The proliferation of marine plastic has been found to have a significant negative impact on the function of all marine ecosystem services [1, 2, 5, 12], with consequences for people’s livelihoods in the countries most affected [10, 13]. Well known impacts include ingestion [14–17], entanglement [12, 18, 19], chemical contamination , dispersal of invasive species , and release of persistent, bio-accumulating and toxic substances (PBTs) [1, 7]. Estimates from one study show that marine plastic pollution reduces the provision of ecosystem services linked to fisheries, aquaculture, recreation and heritage values by 1–5%, resulting in significant economic consequences (with losses roughly estimated between $3,300 and $33,000 per tonne of marine plastic per year) . Another study  shows the economic impact of marine debris deterring visits to beaches. Coastal and island communities are particularly vulnerable since they depend directly on healthy marine ecosystems for food, livelihoods, income, cultural, recreational, and spiritual needs [23–25].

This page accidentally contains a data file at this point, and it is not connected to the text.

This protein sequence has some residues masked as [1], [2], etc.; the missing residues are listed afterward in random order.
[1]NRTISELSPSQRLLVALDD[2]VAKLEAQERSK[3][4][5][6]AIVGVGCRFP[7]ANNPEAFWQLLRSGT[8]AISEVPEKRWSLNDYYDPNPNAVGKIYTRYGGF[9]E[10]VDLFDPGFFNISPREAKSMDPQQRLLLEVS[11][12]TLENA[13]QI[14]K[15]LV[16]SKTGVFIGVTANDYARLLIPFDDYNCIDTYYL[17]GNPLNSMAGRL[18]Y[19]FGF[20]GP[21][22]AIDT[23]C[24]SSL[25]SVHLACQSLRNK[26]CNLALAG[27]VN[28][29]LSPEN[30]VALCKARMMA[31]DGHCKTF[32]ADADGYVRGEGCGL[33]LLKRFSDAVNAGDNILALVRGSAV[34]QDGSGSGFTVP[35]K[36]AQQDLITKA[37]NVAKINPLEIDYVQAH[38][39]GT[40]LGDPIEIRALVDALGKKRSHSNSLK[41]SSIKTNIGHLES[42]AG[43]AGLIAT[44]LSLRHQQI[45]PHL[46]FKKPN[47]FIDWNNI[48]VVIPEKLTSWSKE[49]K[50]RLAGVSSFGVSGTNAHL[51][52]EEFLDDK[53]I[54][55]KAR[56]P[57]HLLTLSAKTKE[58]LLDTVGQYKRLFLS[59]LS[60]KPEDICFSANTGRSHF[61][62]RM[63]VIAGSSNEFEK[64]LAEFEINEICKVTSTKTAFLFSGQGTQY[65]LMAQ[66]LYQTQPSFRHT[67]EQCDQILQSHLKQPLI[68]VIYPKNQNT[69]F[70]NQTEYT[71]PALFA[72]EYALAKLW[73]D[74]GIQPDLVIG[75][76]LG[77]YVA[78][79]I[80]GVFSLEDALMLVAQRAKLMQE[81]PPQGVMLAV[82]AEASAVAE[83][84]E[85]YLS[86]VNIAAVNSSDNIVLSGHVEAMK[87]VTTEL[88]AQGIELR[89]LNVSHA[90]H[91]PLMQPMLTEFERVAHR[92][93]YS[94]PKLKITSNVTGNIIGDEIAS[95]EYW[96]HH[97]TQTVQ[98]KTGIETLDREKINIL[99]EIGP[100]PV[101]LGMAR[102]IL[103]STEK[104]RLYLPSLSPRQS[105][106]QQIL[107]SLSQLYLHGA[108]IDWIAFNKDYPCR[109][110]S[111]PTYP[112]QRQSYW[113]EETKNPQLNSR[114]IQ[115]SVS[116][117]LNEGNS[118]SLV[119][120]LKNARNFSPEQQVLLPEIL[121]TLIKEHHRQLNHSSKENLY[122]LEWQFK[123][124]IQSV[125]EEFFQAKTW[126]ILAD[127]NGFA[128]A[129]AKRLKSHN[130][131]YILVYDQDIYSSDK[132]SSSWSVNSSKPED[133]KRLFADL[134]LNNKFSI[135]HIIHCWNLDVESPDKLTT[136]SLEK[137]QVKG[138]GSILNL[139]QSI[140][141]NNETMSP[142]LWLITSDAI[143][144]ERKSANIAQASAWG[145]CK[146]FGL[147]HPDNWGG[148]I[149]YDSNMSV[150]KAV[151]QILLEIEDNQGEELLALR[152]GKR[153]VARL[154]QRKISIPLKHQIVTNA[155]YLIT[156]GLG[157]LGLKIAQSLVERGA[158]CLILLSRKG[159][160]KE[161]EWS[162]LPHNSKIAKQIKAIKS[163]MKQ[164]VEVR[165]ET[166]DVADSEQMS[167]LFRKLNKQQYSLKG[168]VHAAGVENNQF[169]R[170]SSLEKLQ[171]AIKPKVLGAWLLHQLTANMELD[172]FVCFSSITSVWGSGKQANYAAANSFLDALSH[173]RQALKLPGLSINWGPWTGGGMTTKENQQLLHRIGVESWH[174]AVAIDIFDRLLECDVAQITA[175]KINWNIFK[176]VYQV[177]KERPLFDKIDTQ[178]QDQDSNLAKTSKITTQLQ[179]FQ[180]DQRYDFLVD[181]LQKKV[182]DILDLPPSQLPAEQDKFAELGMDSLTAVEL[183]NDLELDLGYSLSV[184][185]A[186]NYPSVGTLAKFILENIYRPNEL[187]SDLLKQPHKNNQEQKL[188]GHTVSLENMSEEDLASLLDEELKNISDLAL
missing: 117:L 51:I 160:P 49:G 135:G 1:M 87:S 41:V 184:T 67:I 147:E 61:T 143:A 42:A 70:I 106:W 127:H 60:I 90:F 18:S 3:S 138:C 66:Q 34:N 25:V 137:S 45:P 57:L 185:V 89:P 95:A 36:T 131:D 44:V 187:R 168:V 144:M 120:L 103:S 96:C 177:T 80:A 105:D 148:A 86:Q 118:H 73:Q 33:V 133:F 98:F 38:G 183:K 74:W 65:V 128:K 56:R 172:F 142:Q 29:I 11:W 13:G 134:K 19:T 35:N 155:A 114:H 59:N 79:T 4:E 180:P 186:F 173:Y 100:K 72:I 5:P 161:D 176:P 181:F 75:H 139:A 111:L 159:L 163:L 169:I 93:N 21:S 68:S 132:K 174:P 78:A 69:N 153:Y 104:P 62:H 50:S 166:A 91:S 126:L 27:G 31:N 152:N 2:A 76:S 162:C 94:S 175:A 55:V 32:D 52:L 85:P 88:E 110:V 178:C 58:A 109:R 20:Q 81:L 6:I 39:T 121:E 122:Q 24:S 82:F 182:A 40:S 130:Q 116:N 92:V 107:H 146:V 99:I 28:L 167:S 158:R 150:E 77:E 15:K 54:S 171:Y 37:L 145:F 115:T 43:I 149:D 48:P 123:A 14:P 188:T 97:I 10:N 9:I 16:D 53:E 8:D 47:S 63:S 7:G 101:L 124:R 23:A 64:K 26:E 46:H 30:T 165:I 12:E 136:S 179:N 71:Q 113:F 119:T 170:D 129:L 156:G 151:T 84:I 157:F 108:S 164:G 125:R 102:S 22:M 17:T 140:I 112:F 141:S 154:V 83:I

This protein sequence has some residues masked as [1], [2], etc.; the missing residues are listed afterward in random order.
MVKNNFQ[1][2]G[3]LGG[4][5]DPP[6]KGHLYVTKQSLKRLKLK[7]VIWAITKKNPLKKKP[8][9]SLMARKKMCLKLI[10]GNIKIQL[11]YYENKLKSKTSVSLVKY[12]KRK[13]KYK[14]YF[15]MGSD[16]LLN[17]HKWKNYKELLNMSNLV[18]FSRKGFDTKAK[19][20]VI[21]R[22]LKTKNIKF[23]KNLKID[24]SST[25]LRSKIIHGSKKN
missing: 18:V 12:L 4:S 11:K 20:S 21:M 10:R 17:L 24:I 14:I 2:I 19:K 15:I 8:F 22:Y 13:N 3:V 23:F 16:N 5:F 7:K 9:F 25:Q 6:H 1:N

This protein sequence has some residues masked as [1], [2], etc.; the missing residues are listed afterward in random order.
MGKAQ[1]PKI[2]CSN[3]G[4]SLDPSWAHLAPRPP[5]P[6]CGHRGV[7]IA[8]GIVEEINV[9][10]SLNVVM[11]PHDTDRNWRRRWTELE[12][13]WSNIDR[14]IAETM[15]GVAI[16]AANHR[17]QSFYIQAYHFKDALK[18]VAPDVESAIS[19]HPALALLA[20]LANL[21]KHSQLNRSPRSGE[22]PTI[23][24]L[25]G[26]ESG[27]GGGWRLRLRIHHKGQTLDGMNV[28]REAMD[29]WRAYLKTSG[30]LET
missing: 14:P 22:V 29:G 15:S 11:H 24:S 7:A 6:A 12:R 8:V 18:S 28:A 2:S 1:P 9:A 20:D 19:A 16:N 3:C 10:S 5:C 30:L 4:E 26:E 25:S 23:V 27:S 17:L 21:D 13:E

The scientific community is only beginning to understand the sources, distribution, and impacts of plastics in the marine environment [6, 26, 27]. Additional information is needed at local and regional scales to understand intricate causation and develop appropriate management capability and mitigation strategies . This requires, better understanding of factors contributing to marine litter and unmanaged plastic waste in under-researched regions outside urban population centres, such as remote and coastal communities. The dynamic nature of the problem, including understanding the decisions made by value chain actors including the producers, users and disposers of the products packaged in plastics that lead to ocean plastic pollution, requires system thinking [29, 30].